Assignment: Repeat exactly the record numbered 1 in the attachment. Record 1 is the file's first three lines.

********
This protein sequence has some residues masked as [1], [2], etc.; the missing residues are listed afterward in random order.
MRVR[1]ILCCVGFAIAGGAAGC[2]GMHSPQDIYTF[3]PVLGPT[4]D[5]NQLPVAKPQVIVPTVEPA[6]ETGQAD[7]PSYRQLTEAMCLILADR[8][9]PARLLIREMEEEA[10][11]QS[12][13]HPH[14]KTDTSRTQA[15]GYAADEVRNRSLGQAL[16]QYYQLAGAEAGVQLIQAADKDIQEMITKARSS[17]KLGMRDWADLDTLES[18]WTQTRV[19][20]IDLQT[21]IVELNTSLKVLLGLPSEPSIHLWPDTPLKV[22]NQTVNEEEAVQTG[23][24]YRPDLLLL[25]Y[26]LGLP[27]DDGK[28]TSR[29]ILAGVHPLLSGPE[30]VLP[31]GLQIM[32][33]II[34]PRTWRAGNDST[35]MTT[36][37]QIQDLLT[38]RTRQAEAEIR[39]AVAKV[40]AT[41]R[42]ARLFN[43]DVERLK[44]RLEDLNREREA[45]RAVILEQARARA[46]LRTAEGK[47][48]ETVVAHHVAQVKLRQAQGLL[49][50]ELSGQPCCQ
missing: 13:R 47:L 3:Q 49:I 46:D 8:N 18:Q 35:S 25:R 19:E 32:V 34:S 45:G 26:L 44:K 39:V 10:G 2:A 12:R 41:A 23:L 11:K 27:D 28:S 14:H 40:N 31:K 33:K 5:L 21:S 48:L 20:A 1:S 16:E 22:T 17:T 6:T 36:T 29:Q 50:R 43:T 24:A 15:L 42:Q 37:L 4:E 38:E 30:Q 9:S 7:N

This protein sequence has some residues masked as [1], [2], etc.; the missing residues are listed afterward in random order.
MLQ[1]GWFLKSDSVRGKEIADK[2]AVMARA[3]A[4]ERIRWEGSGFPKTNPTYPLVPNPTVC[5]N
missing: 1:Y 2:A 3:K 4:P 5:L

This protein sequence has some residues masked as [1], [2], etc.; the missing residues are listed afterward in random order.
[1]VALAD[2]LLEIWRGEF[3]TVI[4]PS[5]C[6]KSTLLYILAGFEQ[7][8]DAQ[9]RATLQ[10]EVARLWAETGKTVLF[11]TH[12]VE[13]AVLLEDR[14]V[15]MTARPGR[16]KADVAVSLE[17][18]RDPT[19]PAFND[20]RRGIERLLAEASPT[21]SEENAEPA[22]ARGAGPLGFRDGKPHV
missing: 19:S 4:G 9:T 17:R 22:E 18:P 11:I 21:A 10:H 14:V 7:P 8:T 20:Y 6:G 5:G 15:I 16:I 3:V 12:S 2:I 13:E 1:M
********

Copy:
This protein sequence has some residues masked as [1], [2], etc.; the missing residues are listed afterward in random order.
MRVR[1]ILCCVGFAIAGGAAGC[2]GMHSPQDIYTF[3]PVLGPT[4]D[5]NQLPVAKPQVIVPTVEPA[6]ETGQAD[7]PSYRQLTEAMCLILADR[8][9]PARLLIREMEEEA[10][11]QS[12][13]HPH[14]KTDTSRTQA[15]GYAADEVRNRSLGQAL[16]QYYQLAGAEAGVQLIQAADKDIQEMITKARSS[17]KLGMRDWADLDTLES[18]WTQTRV[19][20]IDLQT[21]IVELNTSLKVLLGLPSEPSIHLWPDTPLKV[22]NQTVNEEEAVQTG[23][24]YRPDLLLL[25]Y[26]LGLP[27]DDGK[28]TSR[29]ILAGVHPLLSGPE[30]VLP[31]GLQIM[32][33]II[34]PRTWRAGNDST[35]MTT[36][37]QIQDLLT[38]RTRQAEAEIR[39]AVAKV[40]AT[41]R[42]ARLFN[43]DVERLK[44]RLEDLNREREA[45]RAVILEQARARA[46]LRTAEGK[47][48]ETVVAHHVAQVKLRQAQGLL[49][50]ELSGQPCCQ
missing: 13:R 47:L 3:Q 49:I 46:D 8:N 18:Q 35:S 25:R 19:E 32:V 34:S 45:G 26:L 44:K 39:V 10:G 2:A 12:R 41:A 23:L 11:K 27:D 28:S 14:H 40:N 31:K 33:K 5:L 21:S 48:L 20:A 1:S 16:E 22:T 17:T 6:T 36:T 29:Q 50:R 43:T 24:A 15:L 42:Q 37:L 4:E 38:E 30:Q 9:S 7:N